LOS ANGELES — Hundreds of demonstrators marched down the streets of Koreatown for a Stop Asian Hate rally Saturday morning, one of many that took place across the U.S. as part of a national day of action in the wake of the Atlanta shootings and recent surge of anti-Asian hate incidents and crimes.
Elected officials, community leaders along with activists took to the stage to condemn the violence and share personal stories of discrimination.
In 2020, Anti-Asian hate crime in 16 of America’s largest cities increased by 145%, according to a recent California State University, San Bernardino study. However, experts say hate crimes are not only underreported but also misreported by law enforcement and those that are reported properly can be hard to prosecute.
The continuing anti-Asian violence is exactly why Rae Jin, executive director of the Anderson Munger Family YMCA in Koreatown, attended Saturday’s rally after organizing her own the week before.
“I’ve never protested. I’ve never even done a peaceful demonstration,” she said. “I have not done anything like this before.”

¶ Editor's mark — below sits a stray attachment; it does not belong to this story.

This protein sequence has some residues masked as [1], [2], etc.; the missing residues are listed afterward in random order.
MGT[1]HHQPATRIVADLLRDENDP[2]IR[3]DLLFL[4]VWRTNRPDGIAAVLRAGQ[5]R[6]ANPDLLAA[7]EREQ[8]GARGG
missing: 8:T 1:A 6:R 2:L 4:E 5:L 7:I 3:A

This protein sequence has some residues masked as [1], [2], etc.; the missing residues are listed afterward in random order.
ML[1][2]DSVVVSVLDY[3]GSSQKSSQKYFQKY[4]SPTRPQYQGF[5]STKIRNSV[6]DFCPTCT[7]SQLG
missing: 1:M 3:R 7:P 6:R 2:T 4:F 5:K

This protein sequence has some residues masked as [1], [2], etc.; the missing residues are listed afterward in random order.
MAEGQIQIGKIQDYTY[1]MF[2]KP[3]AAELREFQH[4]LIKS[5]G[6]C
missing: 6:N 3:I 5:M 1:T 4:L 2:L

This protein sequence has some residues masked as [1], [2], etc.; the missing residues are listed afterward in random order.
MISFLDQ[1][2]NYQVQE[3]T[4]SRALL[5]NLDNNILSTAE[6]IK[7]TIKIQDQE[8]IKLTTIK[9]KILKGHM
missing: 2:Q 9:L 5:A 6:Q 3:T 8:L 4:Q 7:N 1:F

But Jin said she went ahead and made plans to stand at a busy intersection in Koreatown, holding up signs, even though she was scared for her own personal safety.
“I kissed my kid longer, hugged my husband longer. The morning of, I did the same because I don’t know what was it inside me, but I just didn’t know what was going to happen if I were to go there alone,” she said.
Luckily, some colleagues showed up to support her, and as she prepared for the Stop Asian Hate rally, Jin explained how she’s doing it for her son, elderly parents, community, and fellow Asian American co-workers who confide that they're worried about their own parents going out in public.
“I took that as it’s happening here in the community, like with our own API staff who live here,” Jin said. “I could not imagine what other conversations are happening with the Asian Americans in Koreatown.”
Rally supporters included Kenny Wilson, who recently moved to L.A. from Minneapolis, where he protested in response to the killing of George Floyd. Wilson explained how rallies like this are a step in the right direction to highlight injustices against any group.
“Continuing to get the word out, to acknowledge when these situations happen in the street again, and so we can take more action before anyone else loses their lives along the line," Wilson said.
In addition to showing support at rallies, Jin also remains vigilant at the YMCA, which serves a lot of Asian American members.
“I’m always going around talking to people,” she said. “I’m seeing how they are and welcoming members as they come in to see who my members are, so that if I catch anything or see anything, I can address it right away.”